After near collapse of recovery center, Franklin advocates will go to D.C. to push community resources

  • Stephen Foster, Carolee Longley of Northfield and Grateful Cafe and Sober Club organizer Mike Fitz-Patrick of Tilton dance at a sober dance a Hope for Recovery in Franklin last November.  LEAH WILLINGHAM / Monitor staff

Monitor staff
Monday, April 16, 2018

Carolee Longley’s last months as manager of the Hope for New Hampshire Recovery Center in Franklin have tested her faith.

A 28-year survivor of addiction, it was shocking for Longley in February when the state’s largest drug recovery organization announced intentions to close several centers – including hers in Franklin – due to a lack of funding.

“It was incredibly difficult,” Longley said. “We were feeling exhausted and a need to be reinvigorated in our work.”

The state later committed to paying to keep Longley’s center open, but it was not without a lot of scrambling, protests and tears on the part of her team.

Now, to renew their commitment to the recovery field, Longley and four of her collegues will be attending the Addiction Policy Forum in Washington, D.C., at the end of the month.

The Addiction Policy Forum is a national nonprofit advocating for more comprehensive drug policies in the criminal justice system, childcare services and expanded recovery support programs like Hope for N.H. Recovery in communities.

The Forum is putting on a three-day advocacy conference April 24-26, where advocates will have the chance to speak with legislators and learn about work in the field across the country.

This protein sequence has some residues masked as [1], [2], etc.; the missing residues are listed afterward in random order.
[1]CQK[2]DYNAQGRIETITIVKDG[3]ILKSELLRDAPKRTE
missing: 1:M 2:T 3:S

Longley said she saw an advertisement for the event in early March, but she was worried about the cost of airfare to Washington, so she decided to apply for a scholarship by writing a personal essay about her experience with addiction.

Longley wrote about her own journey through sobriety, and how her work with Hope for N.H. hosting peer support meetings and generating social services for other people with substance use disorders helped keep her on that path.

She also shared the more personal story about losing her cousin to a heroin overdose in Boscawen a few years ago.

When Longley found out she was accepted to the program, she also learned that four of her colleagues airfare and hotel rooms will be paid for by the Addiction Policy Forum.

One of the individuals attending with Longley will be volunteer Mike Fitzpatrick, who is working to create a nonprofit organization, called Grateful Sober Cafe, to hold social events, like dances, for people in recovery.

The group will attend a banquet with other recovery advocates from the United States and visit Capitol Hill to talk to legislators about funding for recovery resources while in Washington.

Longley said she reached out to Sens. Maggie Hassan and Jeanne Shaheen to see if they may be able to meet up during the group’s stay.

Longley is leaving her position as manager of Hope for N.H. this month, and she hopes to see more support for the organization and ones like it in the future.

“The idea that we have several recovery centers in the state is wonderful, but we need to continue to advocate for resources for people to be able to initiate and sustain recovery,” she said. “Recovery is an ongoing lifelong process and for people to be able to continue in that, we need community supports.”